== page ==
Socialist Worker

Cockle bay survivors recount their ordeal

HELEN SHOOTER reports on the plight of Chinese migrant workers–and the efforts of campaigners to fight for them

Issue No. 1911

A GROUP of workers in Merseyside had a “miracle escape” two weeks ago, according to firefighters. The minibus they were travelling to work in crashed into a lorry.

But you may not have noticed this reported in the national press. The 16 workers were Chinese cockle pickers.

The accident comes after the tragedy of 21 Chinese cockle pickers who were drowned working in nearby Morecambe Bay in February. Two more are still missing, presumed dead.

And four years ago in Dover 58 Chinese people suffocated in the back of a lorry trying to get into Britain.

“We said that another tragedy was waiting to happen—that this situation would continue if government policy wasn’t changed,” says Jabez Lam of the Chinese rights organisation Min Quan.

As news broke of the minibus accident, campaigners were meeting in London to discuss the plight of Chinese workers.

One of the Morecambe Bay survivors, who did not want to be identified, spoke at the meeting through a translator.

“I was picking cockles when I saw the water coming in. I managed to swim to the shore. When I got there I was cold and shaking,” he said.

“I didn’t know then that so many had died. I knew there were still people stuck in the bay. I wanted to go on the police boat to help rescue them, but they refused to let me.

“Later I got angry and upset that the police didn’t allow some of the survivors to go out and help save them.

“I believe if the police had been doing their job properly and allowed us to help, there might have been a lot more survivors.”

In the wake of these tragedies New Labour ministers mouthed words of regret—then rammed through more laws that may lead to more deaths.

In May the government made employers responsible for checking the immigration status of their workers. So more workers will be forced to find jobs in dangerous circumstances just to make a living.

“I knew everyone who perished in the water. They looked on me as a mother and a sister,” said Gina Tan, a Morecambe Bay resident who has helped Chinese workers as they moved into the area.

“These people work very hard. They break their backs in Morecambe Bay. When the tragedy happened they were cold and frightened, but they were treated worse than animals.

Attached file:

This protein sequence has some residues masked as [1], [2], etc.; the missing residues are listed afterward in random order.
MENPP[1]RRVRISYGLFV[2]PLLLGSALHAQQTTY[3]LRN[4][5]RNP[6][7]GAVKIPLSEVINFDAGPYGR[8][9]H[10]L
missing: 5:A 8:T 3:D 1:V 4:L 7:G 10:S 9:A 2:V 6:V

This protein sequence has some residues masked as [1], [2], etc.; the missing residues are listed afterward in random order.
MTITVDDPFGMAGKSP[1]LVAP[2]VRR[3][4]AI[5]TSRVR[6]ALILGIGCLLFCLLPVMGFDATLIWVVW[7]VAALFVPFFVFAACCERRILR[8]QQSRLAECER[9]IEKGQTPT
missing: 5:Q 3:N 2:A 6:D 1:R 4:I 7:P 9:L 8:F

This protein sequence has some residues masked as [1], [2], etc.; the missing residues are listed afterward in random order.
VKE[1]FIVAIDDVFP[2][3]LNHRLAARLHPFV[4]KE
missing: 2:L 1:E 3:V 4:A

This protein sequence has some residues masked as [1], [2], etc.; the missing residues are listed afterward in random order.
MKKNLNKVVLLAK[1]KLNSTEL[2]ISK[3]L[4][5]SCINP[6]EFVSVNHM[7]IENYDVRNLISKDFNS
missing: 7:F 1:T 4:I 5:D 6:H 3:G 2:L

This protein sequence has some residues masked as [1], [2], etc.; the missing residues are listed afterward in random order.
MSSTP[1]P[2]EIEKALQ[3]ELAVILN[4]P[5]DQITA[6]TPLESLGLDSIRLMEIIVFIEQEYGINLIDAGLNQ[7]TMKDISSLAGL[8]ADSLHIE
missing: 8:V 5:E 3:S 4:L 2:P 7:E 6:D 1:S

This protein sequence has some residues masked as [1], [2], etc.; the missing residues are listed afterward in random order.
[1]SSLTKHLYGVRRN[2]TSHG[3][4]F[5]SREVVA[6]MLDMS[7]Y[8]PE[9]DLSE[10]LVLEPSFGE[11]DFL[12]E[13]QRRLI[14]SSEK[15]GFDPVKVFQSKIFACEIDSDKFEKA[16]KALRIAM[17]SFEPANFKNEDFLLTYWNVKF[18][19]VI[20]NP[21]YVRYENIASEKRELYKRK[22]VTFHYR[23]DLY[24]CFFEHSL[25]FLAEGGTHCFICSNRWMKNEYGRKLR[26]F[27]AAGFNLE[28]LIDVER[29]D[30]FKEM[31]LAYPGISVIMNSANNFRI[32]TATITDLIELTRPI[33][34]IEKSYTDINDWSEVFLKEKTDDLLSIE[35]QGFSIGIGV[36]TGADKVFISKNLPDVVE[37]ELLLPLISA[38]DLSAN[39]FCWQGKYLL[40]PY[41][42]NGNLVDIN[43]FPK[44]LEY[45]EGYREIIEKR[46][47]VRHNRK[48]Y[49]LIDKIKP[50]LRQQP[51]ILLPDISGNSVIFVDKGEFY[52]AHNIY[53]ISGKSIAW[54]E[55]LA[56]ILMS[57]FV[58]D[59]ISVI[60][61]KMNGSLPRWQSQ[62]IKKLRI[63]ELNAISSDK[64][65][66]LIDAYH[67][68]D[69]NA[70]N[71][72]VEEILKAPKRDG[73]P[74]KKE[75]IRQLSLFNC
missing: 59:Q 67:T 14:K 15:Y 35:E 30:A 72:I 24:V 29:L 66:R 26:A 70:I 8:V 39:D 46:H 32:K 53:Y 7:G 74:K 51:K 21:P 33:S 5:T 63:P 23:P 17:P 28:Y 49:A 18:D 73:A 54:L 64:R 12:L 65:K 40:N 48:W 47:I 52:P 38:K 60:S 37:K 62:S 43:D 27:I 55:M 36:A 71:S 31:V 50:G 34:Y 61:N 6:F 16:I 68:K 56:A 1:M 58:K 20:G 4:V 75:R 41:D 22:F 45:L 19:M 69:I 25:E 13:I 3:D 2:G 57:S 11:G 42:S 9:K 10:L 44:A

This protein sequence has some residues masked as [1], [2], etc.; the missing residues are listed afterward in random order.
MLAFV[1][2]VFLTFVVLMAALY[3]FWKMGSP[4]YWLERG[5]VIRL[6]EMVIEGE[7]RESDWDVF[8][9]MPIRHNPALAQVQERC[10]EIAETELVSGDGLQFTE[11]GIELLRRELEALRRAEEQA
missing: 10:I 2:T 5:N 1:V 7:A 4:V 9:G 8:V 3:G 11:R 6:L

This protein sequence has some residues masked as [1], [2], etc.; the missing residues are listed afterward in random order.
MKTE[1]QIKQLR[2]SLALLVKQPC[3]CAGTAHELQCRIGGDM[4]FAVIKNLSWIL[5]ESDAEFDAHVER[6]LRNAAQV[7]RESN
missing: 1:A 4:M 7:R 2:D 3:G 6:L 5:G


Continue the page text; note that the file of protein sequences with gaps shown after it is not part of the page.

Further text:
“All the Chinese who were rescued were taken to the police station. The quality of the interpreters was very bad, so they did not know their rights. Since then the police and immigration have been all over them.”

Gina described how one of the police was heard using the offensive term “Chinky”. That officer had to be removed from the case, she added.

The Morecambe Bay survivor was one of several arrested as they recovered in a van after their ordeal. He was taken to a police station and held for 30 days.

The police eventually said he had been cleared and released him. But nobody wants to employ him, he says, despite the fact he now has a work permit.

The Mail on Sunday recently ran an article about cockle pickers in Morecambe Bay, buried away in its reviews section. “It is impossible not to feel compassion for them,” the journalist admitted.

Yet the right wing press—and politicians of every colour—find it all too easy to feel no compassion. The families of the Dover 58 are still being denied any compensation for the death of their loved ones.

“The compensation scheme is open to everyone in Britain, regardless of their nationality,” said Mark Ryan, a lawyer for the families. “But the families’ claim has been rejected because the victims ‘voluntarily engaged’ in an ‘unlawful act’. They were human beings and deserve to be treated as such. Our fight goes on.”

“The shock and hurt I felt at the time is as real now as it was then. And the families relive it daily,” said his colleague Amie Tsang. “There are 93 parents who lost a son or daughter, 34 spouses who lost a husband or wife. There are 68 children who have lost their father or mother. Whole villages were devastated by the event.

“For many the clock stopped on 18 June 2000. I had a letter recently from the father of one of the Dover 58 who wrote, ‘I still cannot believe my son died. He only lived in this world 20 years. We are an old couple who cannot work any more. Tears run down my face while I write this letter.’

“I hoped this appalling event would not occur again. Then there was the terrible tragedy at Morecambe Bay. I have met with their families too and pledged, again, to fight on their behalf.”

For more information on Min Quan and the struggle for Chinese workers’ rights, go to

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Sat 24 Jul 2004, 00:00 BST
Issue No. 1911
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